Malaysia fines Najib's brother, others for receiving 1MDB funds

Malaysia fines Najib's brother, others for receiving 1MDB funds

Nazir Razak file photo
File photo of Nazir Razak. (Photo: Reuters/Olivia Harris)

KUALA LUMPUR: Malaysia has fined the brother of former prime minister Najib Razak and other people and companies for allegedly receiving money from state fund 1MDB, the country's anti-graft chief said on Monday (Oct 7). 

Malaysian and US investigators say about US$4.5 billion was misappropriated from 1Malaysia Development Berhad (1MDB), set up in 2009 by Najib.

Najib, who lost a general election last year, is now facing dozens of graft and money laundering charges over allegations that he received about US$1 billion in 1MDB funds. He has pleaded not guilty.

Latheefa Koya, the head of Malaysia's Anti-Corruption Commission (MACC), told reporters the agency was aiming to recover RM420 million (US$100 million) from individuals and entities who had allegedly received funds laundered through accounts linked to Najib.

"We have issued compound notices against all of these people and entities for the purpose of them to pay up the fine," Latheefa said, adding that they could be fined up to 2.5 times the amount received.

The individuals include Najib's brother Nazir Razak, the former chairman of Malaysia's second-largest bank, CIMB, and Shahrir Abdul Samad, former chairman of state palm oil agency Felda.

READ: Malaysia aims to recover nearly US$1 billion paid out by former 1MDB unit 

READ: Former Malaysian PM Najib stakes claim for seized 1MDB assets, cash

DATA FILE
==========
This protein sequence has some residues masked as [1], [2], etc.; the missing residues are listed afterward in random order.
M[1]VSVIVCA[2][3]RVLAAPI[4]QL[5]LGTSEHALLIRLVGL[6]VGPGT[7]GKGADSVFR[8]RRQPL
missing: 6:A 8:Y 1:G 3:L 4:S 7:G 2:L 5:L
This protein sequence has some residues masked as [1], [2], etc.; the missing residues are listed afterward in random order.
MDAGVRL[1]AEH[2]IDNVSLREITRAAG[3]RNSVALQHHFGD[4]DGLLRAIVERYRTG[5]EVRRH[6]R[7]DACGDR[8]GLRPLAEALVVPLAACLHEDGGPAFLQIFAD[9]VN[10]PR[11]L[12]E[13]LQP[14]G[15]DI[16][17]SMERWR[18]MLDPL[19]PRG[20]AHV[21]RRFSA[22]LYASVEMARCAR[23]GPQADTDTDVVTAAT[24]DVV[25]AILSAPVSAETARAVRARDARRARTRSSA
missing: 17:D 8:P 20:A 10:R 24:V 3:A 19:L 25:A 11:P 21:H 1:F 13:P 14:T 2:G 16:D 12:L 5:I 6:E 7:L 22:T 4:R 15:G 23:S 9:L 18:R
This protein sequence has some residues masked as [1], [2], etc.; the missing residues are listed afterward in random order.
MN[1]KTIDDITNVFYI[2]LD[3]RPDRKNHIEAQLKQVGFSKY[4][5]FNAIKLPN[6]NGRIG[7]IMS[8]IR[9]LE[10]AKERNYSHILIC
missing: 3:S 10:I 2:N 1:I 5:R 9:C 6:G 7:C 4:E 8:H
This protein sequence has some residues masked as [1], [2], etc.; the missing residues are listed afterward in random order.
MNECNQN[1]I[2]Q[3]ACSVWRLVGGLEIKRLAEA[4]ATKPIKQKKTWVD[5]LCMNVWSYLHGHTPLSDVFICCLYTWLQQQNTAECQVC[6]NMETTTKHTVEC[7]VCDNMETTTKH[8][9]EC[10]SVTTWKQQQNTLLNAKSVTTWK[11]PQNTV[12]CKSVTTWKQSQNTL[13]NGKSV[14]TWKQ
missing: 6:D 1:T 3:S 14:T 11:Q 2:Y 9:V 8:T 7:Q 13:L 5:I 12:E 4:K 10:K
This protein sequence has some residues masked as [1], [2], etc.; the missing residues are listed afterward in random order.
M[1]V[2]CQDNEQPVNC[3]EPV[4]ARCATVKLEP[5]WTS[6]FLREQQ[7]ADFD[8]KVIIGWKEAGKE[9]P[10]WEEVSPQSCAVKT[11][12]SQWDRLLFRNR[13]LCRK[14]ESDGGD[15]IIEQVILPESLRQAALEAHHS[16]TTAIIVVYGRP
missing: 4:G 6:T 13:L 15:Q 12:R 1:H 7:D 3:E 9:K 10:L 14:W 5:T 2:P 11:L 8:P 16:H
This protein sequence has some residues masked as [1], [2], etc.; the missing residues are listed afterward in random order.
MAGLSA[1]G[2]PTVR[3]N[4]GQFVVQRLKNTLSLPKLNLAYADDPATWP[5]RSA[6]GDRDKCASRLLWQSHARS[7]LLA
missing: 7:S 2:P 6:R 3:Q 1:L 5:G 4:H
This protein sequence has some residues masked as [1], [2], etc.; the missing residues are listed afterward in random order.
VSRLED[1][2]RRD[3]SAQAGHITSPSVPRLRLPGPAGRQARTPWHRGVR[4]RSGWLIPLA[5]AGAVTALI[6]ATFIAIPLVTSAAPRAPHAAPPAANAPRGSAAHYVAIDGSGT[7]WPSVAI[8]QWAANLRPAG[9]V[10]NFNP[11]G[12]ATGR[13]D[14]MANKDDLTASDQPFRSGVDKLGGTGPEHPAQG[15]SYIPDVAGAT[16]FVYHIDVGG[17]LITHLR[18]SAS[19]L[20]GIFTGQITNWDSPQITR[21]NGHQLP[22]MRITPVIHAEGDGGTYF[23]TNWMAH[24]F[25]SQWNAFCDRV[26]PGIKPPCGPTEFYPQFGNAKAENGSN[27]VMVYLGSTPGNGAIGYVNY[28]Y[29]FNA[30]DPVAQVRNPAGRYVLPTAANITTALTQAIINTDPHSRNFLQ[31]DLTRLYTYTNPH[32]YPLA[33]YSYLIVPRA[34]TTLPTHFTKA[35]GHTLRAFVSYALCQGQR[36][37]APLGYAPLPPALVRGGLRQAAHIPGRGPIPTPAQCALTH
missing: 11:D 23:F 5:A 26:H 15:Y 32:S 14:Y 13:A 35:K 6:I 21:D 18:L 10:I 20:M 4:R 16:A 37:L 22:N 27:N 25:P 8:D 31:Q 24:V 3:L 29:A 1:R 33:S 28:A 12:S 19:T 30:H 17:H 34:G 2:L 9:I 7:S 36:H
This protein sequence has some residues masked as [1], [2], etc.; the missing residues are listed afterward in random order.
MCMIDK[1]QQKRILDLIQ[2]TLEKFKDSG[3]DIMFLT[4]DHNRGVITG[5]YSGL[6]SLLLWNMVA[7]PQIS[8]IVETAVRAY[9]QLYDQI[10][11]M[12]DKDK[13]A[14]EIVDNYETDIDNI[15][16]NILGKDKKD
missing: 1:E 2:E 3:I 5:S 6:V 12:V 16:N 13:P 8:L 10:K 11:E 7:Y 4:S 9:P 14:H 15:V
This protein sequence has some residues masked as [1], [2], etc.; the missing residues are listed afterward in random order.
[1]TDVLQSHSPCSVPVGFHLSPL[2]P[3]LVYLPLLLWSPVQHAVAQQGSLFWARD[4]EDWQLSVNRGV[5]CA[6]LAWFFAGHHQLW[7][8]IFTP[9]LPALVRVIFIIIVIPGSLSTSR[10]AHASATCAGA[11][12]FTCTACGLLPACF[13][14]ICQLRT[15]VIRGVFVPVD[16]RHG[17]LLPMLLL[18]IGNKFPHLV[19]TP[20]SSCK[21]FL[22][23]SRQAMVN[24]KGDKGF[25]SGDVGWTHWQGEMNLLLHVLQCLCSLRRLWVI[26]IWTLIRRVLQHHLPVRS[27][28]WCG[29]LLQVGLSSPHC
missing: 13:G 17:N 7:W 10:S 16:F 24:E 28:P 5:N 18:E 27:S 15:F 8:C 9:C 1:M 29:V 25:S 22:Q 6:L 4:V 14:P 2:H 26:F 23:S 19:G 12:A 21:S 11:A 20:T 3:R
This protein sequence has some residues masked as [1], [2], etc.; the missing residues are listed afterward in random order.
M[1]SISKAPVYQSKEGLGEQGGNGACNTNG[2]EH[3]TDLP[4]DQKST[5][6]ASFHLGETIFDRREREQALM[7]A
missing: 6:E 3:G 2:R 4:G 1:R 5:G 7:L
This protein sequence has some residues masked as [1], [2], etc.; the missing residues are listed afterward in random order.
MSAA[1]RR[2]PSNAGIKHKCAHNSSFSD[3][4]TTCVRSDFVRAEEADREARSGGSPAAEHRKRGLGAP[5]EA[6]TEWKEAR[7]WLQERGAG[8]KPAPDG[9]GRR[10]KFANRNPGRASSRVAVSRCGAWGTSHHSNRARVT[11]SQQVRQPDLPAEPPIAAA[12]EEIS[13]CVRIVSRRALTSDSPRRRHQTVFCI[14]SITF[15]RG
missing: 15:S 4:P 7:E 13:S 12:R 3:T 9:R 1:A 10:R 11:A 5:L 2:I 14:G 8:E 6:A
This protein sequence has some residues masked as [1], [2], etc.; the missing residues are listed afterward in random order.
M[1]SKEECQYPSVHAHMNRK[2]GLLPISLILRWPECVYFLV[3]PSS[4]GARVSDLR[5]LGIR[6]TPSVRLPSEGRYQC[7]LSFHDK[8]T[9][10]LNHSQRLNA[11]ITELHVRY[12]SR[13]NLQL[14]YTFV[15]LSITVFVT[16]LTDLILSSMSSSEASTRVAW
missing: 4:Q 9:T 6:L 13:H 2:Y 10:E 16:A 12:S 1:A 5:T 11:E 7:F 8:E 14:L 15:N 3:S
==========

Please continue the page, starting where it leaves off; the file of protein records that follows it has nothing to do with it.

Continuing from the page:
Nazir had received about RM25.7 million in cheques, from 1MDB, Latheefa said.

A spokeswoman for Nazir did not immediately respond to a request for comment. Shahrir declined to comment.

Funds were also distributed to companies, political parties and organisations linked to Najib's coalition, a list provided by the MACC showed.

"It's not exhaustive, we have more," Latheefa said, adding that investigations have been opened into the 80 entities and people.

In 2015, Nazir went on a leave of absence after the Wall Street Journal reported that he received around US$7 million from Najib and disbursed the funds to other politicians before elections in 2013.

An independent review into the money transfer concluded that Nazir did not misuse his position and there was no inappropriate use of the CIMB’s resources, following which Nazir resumed his duties as chairman. He resigned last year after three decades at the bank.

Nazir had received about RM25.7 million in cheques, Latheefa said. She declined to confirm whether these were the same funds that Nazir had allegedly received in 2013.

READ: At start of 1MDB trial, prosecution paints a tale of excess and abuse

After winning last year's election, Prime Minister Mahathir Mohamad's administration has reopened 1MDB probes, charged dozens of high-ranked officials, and filed civil forfeiture actions in a bid to recover money linked to 1MDB.

Since 2016, the US Department of Justice has filed forfeiture lawsuits on about US$1.7 billion in assets allegedly bought with stolen 1MDB funds, including a private jet, luxury real estate and jewellery.

In May, the United States began returning to Malaysia about US$200 million recovered from the sale of seized assets.

Source: Reuters

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